So my friend Bill just posted something regarding the educational games that I had linked in my del.icio.us sidebar. His sub-argument is that the educational games on that site aren’t really “games.” But I beg to differ.
If you haven’t played these games, go do so; they really only take a minute or two of your time. Bill is saying that these aren’t “gamey” enough to actually count as games. But let’s look at one of them, “Place the State – Advanced”. You are presented with a blank map of the United States, and you are given states, sequentially, to drag and drop onto the map. The states disappear after you place them, so you only get to see one state at a time. The game keeps track of your average error in terms of how many miles off you were in placing the states.
I contend that this is a game. I like to use Salen/Zimmerman’s definition of game:
A game is a system in which players engage in an artificial conflict, defined by rules, that results in a quantifiable outcome. [my emphasis]
In the context of this definition, a “system” has four elements: objects, attributes of objects, relationships among objects, and an evironment (context). Let’s look at the old checklist.
- System: the objects are the states, the objects have attributes (shape, preferred location), the objects are related (one of the challenges lies in remembering how they are related geographically), and it all takes place in an environment (the blank map).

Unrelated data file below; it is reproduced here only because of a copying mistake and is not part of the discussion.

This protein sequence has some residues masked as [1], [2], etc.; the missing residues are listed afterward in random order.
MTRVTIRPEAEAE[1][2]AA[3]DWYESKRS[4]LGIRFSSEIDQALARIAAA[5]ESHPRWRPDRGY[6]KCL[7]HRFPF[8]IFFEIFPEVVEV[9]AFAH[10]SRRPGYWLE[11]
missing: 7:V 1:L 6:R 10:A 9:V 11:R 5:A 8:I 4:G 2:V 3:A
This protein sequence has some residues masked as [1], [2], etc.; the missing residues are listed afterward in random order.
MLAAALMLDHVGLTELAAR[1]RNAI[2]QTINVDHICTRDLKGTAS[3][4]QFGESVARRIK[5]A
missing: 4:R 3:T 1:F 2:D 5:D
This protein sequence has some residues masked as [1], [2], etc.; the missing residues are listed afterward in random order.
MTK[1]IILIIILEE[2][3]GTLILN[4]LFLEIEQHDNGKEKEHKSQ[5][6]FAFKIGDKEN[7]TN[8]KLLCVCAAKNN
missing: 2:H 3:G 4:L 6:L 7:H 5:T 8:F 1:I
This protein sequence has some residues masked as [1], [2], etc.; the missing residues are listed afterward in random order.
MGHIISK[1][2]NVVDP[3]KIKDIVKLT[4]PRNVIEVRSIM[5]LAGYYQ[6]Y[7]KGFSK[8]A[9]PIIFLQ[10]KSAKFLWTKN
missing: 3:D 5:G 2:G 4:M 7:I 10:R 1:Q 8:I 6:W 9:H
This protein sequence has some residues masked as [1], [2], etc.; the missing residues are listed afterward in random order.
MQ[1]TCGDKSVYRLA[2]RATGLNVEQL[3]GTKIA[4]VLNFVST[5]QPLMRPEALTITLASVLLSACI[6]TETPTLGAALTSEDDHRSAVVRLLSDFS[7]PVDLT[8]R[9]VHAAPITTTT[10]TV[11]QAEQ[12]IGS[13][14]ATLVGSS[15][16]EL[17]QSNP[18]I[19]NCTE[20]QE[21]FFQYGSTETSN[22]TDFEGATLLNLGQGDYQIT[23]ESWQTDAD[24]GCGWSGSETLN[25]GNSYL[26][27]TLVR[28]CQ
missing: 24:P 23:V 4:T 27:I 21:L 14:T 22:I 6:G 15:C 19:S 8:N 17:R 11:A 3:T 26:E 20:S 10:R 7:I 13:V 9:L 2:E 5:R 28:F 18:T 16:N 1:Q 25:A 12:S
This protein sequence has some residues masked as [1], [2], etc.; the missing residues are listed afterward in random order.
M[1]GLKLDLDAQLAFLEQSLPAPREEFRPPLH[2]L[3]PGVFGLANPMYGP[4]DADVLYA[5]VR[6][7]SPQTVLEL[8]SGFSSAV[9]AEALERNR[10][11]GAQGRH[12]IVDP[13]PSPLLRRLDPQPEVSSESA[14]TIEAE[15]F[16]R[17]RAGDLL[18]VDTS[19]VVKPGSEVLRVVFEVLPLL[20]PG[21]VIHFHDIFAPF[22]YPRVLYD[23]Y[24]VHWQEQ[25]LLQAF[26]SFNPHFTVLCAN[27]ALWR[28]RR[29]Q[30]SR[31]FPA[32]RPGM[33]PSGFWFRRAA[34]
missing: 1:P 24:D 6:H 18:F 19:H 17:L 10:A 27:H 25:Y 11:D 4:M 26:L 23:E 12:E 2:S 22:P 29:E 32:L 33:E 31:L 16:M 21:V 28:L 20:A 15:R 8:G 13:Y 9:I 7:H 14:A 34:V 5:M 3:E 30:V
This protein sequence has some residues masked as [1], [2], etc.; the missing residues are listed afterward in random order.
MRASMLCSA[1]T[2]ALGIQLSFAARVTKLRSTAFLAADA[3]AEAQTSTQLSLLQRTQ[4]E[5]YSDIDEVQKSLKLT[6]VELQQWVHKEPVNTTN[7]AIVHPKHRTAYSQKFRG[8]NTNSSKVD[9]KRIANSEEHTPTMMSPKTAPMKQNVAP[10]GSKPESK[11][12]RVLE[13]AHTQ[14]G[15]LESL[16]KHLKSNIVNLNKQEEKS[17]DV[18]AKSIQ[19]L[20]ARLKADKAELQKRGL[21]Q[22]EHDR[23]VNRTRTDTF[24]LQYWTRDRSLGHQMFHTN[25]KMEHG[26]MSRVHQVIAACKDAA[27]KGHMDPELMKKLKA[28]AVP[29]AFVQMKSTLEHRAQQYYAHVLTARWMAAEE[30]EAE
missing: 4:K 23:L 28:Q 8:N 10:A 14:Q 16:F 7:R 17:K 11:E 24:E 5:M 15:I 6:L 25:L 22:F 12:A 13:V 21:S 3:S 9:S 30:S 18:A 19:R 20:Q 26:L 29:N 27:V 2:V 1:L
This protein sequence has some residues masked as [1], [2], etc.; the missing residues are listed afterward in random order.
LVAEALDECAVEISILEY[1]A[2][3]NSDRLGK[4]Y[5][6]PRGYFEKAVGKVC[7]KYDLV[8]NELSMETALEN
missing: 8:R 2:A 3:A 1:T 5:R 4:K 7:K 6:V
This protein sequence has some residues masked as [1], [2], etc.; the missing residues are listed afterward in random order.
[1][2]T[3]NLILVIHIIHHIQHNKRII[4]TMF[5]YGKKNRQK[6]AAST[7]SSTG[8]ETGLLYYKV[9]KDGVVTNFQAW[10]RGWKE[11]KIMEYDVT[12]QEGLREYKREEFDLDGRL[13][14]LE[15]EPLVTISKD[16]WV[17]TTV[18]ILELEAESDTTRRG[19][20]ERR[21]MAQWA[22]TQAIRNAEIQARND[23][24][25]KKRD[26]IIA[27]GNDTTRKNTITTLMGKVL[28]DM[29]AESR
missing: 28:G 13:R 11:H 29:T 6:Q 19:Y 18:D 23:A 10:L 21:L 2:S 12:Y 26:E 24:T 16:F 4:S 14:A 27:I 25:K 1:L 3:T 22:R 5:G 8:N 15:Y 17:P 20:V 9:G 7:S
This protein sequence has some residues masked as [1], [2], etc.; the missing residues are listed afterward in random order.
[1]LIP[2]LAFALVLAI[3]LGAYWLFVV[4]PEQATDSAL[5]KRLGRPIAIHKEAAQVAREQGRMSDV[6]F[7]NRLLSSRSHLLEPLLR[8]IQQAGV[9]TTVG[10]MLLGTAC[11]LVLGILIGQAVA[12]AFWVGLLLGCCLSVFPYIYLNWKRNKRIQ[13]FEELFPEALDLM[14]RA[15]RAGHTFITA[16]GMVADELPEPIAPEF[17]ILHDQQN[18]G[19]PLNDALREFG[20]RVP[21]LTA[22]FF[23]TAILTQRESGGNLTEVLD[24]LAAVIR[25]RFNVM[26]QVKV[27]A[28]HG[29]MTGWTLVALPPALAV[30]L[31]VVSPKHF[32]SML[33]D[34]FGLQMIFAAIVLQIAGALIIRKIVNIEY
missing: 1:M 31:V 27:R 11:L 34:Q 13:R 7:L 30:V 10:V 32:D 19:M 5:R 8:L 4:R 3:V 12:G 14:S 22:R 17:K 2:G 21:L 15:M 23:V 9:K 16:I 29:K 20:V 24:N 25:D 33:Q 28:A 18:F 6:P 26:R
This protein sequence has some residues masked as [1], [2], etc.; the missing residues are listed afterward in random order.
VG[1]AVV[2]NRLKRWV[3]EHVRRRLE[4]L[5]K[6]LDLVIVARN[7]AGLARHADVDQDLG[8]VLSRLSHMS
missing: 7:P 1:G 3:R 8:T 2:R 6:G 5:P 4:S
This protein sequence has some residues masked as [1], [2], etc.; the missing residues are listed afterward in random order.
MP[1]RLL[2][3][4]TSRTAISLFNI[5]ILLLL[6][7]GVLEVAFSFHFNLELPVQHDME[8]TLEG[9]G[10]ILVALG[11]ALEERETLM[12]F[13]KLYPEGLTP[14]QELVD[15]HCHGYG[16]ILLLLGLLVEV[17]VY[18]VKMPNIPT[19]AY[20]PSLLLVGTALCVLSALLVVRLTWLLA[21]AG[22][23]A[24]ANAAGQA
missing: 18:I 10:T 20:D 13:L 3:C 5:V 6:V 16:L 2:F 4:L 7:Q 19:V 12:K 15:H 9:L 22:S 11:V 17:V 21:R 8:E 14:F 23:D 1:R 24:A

- Conflict: the conflict is a classic, single-player puzzle.
- Rules: there are rules governing placement, scoring, and object behavior.
- Quantifiable outcome: absolutely! It grades you with numbers on how well you did. Can’t get more quantified than that.
Of course, you can certainly take exception to the definition that I’m using. I happen to like the Salen/Zimmerman definition because it is inclusive. So many definitions of “game” out there exclude things that intuitively feel like games to me. While I think that this definition may err a little bit on the broad side, I’ll settle for a definition of “game” that includes everything I think of as a game, plus a little extra.
What it comes down to for me is: if it feels like a game, it’s a game as far as I’m concerned! Though theory and definitions are great to have, too.
All that aside, Bill’s overall point is that we need educational games that are more than glorified flash cards if the educational games sector is ever going to be taken seriously. I agree with him 100% on that front!